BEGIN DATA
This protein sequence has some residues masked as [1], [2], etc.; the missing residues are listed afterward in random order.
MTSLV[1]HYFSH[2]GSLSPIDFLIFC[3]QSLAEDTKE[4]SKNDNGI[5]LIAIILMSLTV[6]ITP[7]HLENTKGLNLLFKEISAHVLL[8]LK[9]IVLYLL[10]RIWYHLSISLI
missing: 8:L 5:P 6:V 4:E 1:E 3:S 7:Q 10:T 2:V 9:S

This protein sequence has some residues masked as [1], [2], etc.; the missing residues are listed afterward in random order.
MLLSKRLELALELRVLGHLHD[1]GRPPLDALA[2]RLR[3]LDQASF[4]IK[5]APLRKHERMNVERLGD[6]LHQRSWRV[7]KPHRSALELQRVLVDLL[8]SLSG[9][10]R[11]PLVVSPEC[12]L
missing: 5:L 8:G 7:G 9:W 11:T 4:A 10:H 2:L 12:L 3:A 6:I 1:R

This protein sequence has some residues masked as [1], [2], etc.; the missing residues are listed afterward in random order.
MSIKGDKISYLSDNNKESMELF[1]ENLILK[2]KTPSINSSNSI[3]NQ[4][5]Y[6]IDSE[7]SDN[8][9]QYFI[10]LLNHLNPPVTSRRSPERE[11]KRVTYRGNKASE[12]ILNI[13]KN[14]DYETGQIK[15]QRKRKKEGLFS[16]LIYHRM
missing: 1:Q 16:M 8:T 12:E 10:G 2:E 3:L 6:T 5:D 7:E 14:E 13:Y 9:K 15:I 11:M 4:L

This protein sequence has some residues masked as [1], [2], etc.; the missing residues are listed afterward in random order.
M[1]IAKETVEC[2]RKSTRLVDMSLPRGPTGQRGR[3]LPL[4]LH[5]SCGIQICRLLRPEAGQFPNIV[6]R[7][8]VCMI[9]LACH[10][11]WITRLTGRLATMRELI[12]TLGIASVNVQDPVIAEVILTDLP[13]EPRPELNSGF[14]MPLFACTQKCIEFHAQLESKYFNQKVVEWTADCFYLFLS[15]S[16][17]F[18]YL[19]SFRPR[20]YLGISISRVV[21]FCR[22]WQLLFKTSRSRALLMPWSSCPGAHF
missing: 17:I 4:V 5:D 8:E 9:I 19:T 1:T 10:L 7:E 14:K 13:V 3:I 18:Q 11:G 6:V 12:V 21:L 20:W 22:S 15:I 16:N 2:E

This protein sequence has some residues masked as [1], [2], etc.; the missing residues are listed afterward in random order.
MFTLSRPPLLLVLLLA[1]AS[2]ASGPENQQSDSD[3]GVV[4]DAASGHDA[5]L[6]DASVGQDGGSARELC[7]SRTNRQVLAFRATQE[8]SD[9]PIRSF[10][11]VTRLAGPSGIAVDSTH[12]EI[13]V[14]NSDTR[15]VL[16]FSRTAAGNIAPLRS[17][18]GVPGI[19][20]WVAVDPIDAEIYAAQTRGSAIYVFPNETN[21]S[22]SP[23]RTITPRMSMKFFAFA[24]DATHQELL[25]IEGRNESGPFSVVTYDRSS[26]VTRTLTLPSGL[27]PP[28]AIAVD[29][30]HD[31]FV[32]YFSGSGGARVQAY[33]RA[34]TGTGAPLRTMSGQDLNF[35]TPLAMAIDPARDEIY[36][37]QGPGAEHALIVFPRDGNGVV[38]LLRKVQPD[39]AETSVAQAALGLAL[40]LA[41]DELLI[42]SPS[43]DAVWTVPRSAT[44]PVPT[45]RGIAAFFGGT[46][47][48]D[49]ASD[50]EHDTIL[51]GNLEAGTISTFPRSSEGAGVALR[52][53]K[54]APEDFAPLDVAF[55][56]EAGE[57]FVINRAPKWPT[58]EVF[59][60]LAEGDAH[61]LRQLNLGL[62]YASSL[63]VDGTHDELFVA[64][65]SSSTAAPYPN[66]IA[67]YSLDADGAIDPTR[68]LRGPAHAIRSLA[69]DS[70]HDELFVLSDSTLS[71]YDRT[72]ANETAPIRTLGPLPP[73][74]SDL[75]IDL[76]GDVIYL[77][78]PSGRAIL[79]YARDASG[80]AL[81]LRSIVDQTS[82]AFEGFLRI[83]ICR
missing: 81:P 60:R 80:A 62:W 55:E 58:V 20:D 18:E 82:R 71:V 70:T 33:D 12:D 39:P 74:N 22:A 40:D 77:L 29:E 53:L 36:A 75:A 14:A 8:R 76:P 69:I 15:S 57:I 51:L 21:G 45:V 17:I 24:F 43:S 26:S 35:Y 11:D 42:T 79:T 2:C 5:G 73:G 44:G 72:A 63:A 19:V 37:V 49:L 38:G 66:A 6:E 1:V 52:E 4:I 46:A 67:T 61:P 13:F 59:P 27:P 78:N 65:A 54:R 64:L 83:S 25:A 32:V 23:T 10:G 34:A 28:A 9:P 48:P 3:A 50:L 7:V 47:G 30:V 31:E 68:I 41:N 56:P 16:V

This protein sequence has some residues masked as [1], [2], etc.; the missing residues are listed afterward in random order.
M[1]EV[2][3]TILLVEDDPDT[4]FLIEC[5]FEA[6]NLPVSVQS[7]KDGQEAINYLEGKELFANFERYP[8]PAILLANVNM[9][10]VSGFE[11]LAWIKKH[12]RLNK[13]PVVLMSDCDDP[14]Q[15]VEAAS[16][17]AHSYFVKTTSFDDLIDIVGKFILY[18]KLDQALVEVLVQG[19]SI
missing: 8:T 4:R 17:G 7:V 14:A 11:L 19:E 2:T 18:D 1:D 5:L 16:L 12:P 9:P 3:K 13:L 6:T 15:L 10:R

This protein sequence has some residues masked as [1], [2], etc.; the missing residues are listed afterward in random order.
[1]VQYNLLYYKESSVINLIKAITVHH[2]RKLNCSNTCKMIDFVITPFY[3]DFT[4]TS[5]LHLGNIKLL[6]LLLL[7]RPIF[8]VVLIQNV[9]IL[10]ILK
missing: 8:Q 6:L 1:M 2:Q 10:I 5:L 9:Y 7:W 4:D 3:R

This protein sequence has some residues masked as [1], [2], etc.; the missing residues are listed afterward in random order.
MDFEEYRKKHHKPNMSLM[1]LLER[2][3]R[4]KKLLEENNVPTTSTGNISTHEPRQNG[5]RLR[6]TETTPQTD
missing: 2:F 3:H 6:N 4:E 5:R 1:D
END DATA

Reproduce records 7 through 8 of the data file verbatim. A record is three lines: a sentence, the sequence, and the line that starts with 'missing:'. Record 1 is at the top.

This protein sequence has some residues masked as [1], [2], etc.; the missing residues are listed afterward in random order.
[1]VQYNLLYYKESSVINLIKAITVHH[2]RKLNCSNTCKMIDFVITPFY[3]DFT[4]TS[5]LHLGNIKLL[6]LLLL[7]RPIF[8]VVLIQNV[9]IL[10]ILK
missing: 8:Q 6:L 1:M 2:Q 10:I 5:L 9:Y 7:W 4:D 3:R

This protein sequence has some residues masked as [1], [2], etc.; the missing residues are listed afterward in random order.
MDFEEYRKKHHKPNMSLM[1]LLER[2][3]R[4]KKLLEENNVPTTSTGNISTHEPRQNG[5]RLR[6]TETTPQTD
missing: 2:F 3:H 6:N 4:E 5:R 1:D